Is Stratasys the 3-D Printer for Your Growth Portfolio?
Dec 8th 2012 3:00PM
Updated Dec 8th 2012 4:36PM
At the beginning of 2012, I set out to form The World's Greatest Growth Portfolio. Though I can't promise it will always live up to its moniker, the portfolio has returned 23% in just 11 months, beating the S&P 500 by about 9 percentage points.
A few weeks ago, I outlined exactly how I would go about building my portfolio for next year: Invest first and foremost in companies that demonstrate exceptional levels of innovation, with special emphasis given to those that I believe will be around decades from now.
Today, I'm going to look at Stratasys . Earlier, I covered the basics of its main rival, 3D Systems , to compare each company's strengths and weaknesses.
Read all the way to the end, and I'll offer access to a special premium reports on one of the companies that dives much deeper than I can in just one short article.
Before getting started, though, it's important to know exactly what 3-D printing is. To read an article on the basics, click here. Or if you want a visual example of what the technology could be someday, think about how the main character was reconstructed with a machine in the cinematic hit The Fifth Element.
A very rewarding investment
Unlike 3D Systems, which I decided to bypass for 2012's Growth Portfolio, Stratasys was tabbed as a member. Over the first nine months of 2012, the company was able to increase its stash of cash by 50%, while growing revenues by 28.3%. Although net income fell by 14.2%, it didn't really seem to matter too much to investors: The stock is up about 140% on the year.
There are two big reasons the stock is up even though earnings are down for the year. First off, Stratasys has devoted far more money to building out its distribution network. That accounts for why selling, general, and administrative costs are up 47%. Previously, the company had a deal in place with Hewlett-Packard to help distribute the company's 3-D printers, but that agreement failed to ever make progress and has since been scrapped.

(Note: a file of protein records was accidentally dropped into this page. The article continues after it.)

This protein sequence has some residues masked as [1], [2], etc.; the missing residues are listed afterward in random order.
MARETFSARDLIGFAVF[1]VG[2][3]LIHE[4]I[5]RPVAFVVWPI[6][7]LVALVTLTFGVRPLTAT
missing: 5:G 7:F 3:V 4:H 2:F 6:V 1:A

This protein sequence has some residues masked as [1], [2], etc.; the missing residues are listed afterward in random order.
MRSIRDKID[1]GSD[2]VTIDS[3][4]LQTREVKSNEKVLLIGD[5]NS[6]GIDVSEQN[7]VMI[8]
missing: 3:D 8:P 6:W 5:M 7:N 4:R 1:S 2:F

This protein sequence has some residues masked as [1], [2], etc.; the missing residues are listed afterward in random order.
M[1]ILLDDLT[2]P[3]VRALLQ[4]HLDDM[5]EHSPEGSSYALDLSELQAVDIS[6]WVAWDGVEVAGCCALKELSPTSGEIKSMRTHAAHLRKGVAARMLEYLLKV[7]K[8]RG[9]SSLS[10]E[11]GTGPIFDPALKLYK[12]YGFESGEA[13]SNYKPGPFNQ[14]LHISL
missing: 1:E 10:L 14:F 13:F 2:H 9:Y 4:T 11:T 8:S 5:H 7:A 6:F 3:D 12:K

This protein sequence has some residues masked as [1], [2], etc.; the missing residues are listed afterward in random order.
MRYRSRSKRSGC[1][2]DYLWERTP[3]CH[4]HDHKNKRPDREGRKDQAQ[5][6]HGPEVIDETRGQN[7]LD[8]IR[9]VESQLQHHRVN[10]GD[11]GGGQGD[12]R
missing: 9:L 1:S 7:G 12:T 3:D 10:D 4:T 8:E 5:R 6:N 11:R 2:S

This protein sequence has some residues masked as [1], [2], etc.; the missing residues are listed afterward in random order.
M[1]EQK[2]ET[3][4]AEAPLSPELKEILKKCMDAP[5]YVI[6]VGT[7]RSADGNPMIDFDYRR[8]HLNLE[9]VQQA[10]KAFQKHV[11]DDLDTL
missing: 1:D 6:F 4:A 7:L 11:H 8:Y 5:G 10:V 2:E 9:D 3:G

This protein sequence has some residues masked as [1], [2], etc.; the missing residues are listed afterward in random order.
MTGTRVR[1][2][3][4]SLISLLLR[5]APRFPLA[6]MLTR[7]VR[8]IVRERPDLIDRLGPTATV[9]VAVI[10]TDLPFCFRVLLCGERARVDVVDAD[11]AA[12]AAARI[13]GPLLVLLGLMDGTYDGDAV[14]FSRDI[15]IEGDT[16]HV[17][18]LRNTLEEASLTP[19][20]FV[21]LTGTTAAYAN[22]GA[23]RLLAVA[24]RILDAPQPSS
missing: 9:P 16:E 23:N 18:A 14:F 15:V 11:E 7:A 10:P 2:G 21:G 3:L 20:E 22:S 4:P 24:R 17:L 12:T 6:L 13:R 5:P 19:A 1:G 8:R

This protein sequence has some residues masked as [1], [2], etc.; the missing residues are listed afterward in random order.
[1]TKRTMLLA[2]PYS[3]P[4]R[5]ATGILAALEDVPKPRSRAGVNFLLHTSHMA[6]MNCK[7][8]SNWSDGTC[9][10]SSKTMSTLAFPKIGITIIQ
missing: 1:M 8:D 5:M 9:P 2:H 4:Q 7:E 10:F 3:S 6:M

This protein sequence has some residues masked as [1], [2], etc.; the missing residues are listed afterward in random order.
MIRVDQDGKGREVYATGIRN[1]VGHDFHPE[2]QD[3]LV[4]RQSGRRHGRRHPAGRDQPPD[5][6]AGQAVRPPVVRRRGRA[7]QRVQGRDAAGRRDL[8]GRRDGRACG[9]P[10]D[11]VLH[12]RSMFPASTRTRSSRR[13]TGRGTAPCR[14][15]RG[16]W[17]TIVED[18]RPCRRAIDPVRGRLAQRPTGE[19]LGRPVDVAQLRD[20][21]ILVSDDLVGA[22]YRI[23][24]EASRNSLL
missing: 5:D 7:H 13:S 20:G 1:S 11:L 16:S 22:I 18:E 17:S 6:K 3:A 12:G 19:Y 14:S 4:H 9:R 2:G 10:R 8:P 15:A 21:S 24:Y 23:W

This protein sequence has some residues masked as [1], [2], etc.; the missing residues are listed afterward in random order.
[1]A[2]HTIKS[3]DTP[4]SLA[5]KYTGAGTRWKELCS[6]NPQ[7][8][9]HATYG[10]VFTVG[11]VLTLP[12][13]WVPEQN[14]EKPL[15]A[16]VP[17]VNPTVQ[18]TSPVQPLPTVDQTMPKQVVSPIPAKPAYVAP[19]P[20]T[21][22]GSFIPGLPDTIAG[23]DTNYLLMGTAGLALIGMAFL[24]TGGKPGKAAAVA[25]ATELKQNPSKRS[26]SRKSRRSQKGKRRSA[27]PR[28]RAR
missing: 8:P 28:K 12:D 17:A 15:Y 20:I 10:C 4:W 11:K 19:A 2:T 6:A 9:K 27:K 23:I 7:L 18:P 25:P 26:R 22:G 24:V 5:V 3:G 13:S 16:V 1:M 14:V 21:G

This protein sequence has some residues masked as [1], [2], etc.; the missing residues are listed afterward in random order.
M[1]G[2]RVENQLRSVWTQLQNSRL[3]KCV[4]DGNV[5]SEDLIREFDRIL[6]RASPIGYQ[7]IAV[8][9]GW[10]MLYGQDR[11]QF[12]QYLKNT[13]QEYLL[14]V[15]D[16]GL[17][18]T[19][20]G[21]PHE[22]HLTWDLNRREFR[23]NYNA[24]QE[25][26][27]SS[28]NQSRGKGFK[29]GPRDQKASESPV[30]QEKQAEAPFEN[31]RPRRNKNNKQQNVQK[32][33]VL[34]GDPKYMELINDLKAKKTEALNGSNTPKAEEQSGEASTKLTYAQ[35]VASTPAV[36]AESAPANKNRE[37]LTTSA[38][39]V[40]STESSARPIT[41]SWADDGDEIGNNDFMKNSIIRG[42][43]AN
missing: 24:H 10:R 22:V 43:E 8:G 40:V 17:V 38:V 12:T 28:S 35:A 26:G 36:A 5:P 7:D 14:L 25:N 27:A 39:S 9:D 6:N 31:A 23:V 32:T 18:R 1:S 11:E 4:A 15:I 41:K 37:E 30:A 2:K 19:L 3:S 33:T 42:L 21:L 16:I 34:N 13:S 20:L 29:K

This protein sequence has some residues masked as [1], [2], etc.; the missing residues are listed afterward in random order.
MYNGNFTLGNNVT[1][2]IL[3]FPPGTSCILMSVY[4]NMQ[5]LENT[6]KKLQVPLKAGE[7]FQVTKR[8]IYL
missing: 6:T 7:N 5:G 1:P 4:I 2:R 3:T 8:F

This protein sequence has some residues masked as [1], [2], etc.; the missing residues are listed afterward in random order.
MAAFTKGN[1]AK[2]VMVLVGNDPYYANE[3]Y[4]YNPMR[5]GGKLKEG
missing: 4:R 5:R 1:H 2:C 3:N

The second reason the stock isn't suffering is because investors generally cheered the now-accepted merger of Stratasys with Objet. The Israeli-based Objet, which was probably the third biggest player in the industry, was planning on going public but decided to merge with Stratasys instead.
The merger allows Stratasys to gain access to markets it was previously outside of, and Objet's technology compliments that of Stratasys.
Time will tell how the merger works out, but for the time being, Stratasys is making its big leaps because of its Fortus line of printers. The printers help design concept models and functional prototypes for industrial customers, but they can also build manufacturing tools and end-use parts -- which can be a game-changer.
What's the bottom line?
When reviewing 3D Systems, I already made it clear that it would probably get the lowest allocation in my 2013 portfolio. Those are companies that show high levels of innovation, but are not necessarily guaranteed to be around in 10 years.
Though I think that, for my money, Stratasys is a better investment than 3D Systems, I'd probably have to lump the company in the same category with 3D Systems. The field of 3-D printing is simply too young and changing too fast to be able to get a great read on what the future may hold. As it stands, I may just be satisfied to hold both of these companies as Tier Two holdings in 2013.
If you'd like to find out more about 3-D Systems, Stratasys' main competition, we have just the things for you.
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The article Is Stratasys the 3-D Printer for Your Growth Portfolio? originally appeared on Fool.com.Fool contributor Brian Stoffel owns shares of Stratasys. The Motley Fool owns shares of 3D Systems and Stratasys and has options on 3D Systems. Motley Fool newsletter services recommend 3D Systems and Stratasys. Try any of our Foolish newsletter services free for 30 days. We Fools don't all hold the same opinions, but we all believe that considering a diverse range of insights makes us better investors. The Motley Fool has a disclosure policy.
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